In the years after 9-11, Maryland leaders recognized that the Mid-Atlantic region faced a critical shortage of skilled homeland security and emergency preparedness professionals. In 2010, Maryland Emergency Management Agency and Maryland State Department of Education brought together Maryland counties to address the problem and form the Maryland Homeland Security Educational Alliance, which was charged with implementing a homeland security and emergency preparedness program at high schools across the state.
The Alliance brought together educators and first responders to collaborate on curriculum, teacher development, and special projects. The Alliance was funded by the Department of Homeland Security’s Urban Area Security Initiative (UASI) grant program. These funds were put to use purchasing equipment and software used in the classroom, as well as for professional development of teachers. This grant also allowed the Alliance to contract with Profile Partners to manage and expand the program.
Profile Partners recognized that the Alliance needed tools – an infrastructure – that would allow the program to grow. First, we established a year-long calendar of meetings and meeting topics of common interest to educators and practitioners. This provided a forum for regular interaction and networking among members. Next, we developed a web site with information useful to students, parents, teachers, and professionals looking to engage with the Alliance.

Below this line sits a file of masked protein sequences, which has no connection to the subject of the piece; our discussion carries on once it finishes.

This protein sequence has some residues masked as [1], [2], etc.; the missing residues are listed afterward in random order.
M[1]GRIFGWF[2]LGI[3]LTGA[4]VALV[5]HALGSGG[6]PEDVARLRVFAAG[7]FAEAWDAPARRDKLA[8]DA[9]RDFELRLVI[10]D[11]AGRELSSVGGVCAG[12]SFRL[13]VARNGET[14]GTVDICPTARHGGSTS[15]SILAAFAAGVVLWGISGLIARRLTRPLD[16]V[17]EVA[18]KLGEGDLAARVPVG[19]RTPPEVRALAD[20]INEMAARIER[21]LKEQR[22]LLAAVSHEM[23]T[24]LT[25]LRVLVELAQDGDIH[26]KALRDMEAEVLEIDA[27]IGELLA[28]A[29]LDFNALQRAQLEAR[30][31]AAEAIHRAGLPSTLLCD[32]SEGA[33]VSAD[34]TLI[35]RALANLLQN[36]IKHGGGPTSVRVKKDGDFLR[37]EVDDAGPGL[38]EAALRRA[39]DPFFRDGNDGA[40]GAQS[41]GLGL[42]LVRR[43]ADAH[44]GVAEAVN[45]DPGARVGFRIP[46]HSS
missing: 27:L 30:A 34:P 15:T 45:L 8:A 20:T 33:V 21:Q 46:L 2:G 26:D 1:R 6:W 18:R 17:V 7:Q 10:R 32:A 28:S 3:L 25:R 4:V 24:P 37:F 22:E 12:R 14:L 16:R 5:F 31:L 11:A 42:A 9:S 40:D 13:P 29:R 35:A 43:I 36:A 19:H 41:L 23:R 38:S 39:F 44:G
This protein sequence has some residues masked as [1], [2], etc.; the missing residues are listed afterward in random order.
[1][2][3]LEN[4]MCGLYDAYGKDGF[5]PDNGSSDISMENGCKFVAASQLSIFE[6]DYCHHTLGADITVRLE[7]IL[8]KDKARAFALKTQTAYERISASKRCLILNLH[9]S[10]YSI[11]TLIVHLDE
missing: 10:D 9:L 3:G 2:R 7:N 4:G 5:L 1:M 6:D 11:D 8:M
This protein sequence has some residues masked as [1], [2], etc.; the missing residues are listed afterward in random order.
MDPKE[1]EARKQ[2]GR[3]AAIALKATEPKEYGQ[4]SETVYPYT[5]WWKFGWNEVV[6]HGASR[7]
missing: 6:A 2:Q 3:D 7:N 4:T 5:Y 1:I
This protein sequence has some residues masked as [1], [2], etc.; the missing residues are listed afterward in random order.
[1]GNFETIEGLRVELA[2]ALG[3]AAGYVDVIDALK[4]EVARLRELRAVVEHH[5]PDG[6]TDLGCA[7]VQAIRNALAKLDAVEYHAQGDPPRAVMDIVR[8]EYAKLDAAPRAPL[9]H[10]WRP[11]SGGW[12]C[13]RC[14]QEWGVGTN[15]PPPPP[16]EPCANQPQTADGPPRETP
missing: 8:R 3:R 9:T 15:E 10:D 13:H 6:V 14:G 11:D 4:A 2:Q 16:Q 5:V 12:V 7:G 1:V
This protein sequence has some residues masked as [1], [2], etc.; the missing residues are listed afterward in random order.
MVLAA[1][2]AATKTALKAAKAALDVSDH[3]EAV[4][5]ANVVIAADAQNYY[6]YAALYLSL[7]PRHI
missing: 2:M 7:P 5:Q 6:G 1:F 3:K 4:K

Within several months, representatives from six Maryland school systems, local emergency responders, state-level emergency response agencies, and the Maryland State Department of Education were collaborating and sharing best practices. We then launched a state-wide teacher conference, where homeland security and emergency preparedness practitioners provided information for teachers to use in their classrooms. Profile Partners plans and executes this conference annually at the Maryland Emergency Management Agency.
Profile Partners’ focus then turned to expanding teacher’s access to facilities, subject matter expertise, and partnerships, and on establishing ways to connect geographically dispersed teachers so they can learn from each other.
At the end of this engagement in 2019, the program served school districts and emergency managers in 15+ counties across the state of Maryland, and continues to grow. Thousands of students are enrolled in the program, and approximately 15,000 have graduated since 2010 with credentials in homeland security.